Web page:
Do those town have a dog food plant, paper plant, Hallmark cards, or water driven power plant? We can't sit around being jealous of what smaller towns in Kansas have that need jobs more than we do in Lawrence just to stay viable. Salina and Wichita also are sitting on huge retired military air bases, just like Topeka and don't need runway extensions and apparently doing ok with the sewer systems they have. If we try to lure business that require those things we are just under utilizing existing facilities to move it here which means the ol zero sum game if you are willing to look State wide instead of the Lawrence selfish way where we live in a town that has more things that most towns in Kansas and still jealous of anything smaller towns in Kansas get. And again, since Lawrence doesn't provide decent technical training we would also be luring qualified people here instead of providing jobs for people who already live here.

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Reality_Check 4 years, 11 months ago

It ain't all about Wichita. There are aerospace manuf. jobs in Independence, Salina, and Hays. These are some of the last good-paying manuf. jobs in America. If we don't want them, other towns do, belileve me.

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JackRipper 4 years, 11 months ago

And I believe the largest company that was in Lawrence that build equipment for airplanes was King Radio which was further away from the airport then east hills business park and when it was bought up moved to an area that doesn't have an airport also. Many ways to make money in the airplane world and we could, if we wanted to go a'courtin look for one of those companies to use the current business park. But the problem comes back again to the fact Lawrence doesn't encourage kids to train in electronics and machining and instead assume they all are college bound so you either have kids educated to be too good to do hands on work or not trained well enough to do hands on work. How can you encourage people to set up businesses here when everyone wants to just do the high paid jobs?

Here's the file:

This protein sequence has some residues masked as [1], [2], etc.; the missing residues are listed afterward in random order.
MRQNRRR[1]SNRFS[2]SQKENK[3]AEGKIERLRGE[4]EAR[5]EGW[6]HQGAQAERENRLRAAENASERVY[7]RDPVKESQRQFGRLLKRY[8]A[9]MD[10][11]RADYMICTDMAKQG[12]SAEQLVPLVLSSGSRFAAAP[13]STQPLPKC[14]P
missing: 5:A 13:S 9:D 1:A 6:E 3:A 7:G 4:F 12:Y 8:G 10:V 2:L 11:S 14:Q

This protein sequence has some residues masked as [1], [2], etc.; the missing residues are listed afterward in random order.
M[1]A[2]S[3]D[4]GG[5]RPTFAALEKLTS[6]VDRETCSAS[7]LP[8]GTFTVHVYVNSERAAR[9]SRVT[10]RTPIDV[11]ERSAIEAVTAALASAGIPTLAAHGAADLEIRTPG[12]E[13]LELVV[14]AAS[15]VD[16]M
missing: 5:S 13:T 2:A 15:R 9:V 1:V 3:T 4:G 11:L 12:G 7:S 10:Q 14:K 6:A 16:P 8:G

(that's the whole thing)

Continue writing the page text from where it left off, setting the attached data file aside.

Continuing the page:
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JackRipper 4 years, 11 months ago

Well Cessna, Boeing, Learjet, etc, etc, set up shop in Wichita years ago and not Lawrence and yet Lawrence is still managing to get by. Not really a big manufacturing town. You list off all the jobs except for the people who actually make the products. This is a town that doesn't have any manufacturing training because the schools all assume the kids are college bound so people would be better off going to Wichita where they now have plenty of qualified and unemployed skilled laborers. Shoot, it would make more sense for a company to go to Topeka, they have a lot larger airport and a trade school that teaches the skills needed. Oh unless the plan is to design it out at the airport and then when ready to build they ship it to China. Really not the solution needed it seems.

Lawrence already has pretty good experience building things that don't end up getting used. Should we just keep doing it until we finally score?

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ozmo77744 4 years, 11 months ago

Quote: "Some jobs “may pay” x amount of dollars aka pure speculation."

Not pure speculation. Take a look at what an aerospace engineer makes, a systems engineer, a mechanical engineer, an engineering manager, a business manager, a sales manager, marketing personnel, test pilot, A&P mechanics, draftsmen, etc. etc.

Take a look at some other companies that have done what DAR is trying to do: Columbia (now bankrupt and sold to Cessna but they brought in a huge amount of money for Bend, OR and really put that town on the map as far as aviation goes) Quest (a company building utility planes in Idaho) Lancair Cirrus ICON Eclipse and on...and on.

True DAR may go bankrupt in 2 years, 5 years, or 10 years. But consider the other companies that will migrate to your airport. Companies like Tornado Alley Turbo, Vans, Warp Drive, D'Shannon, TKS (which, if I'm not mistaken used to be in Lawrence. I see now why they're no longer there).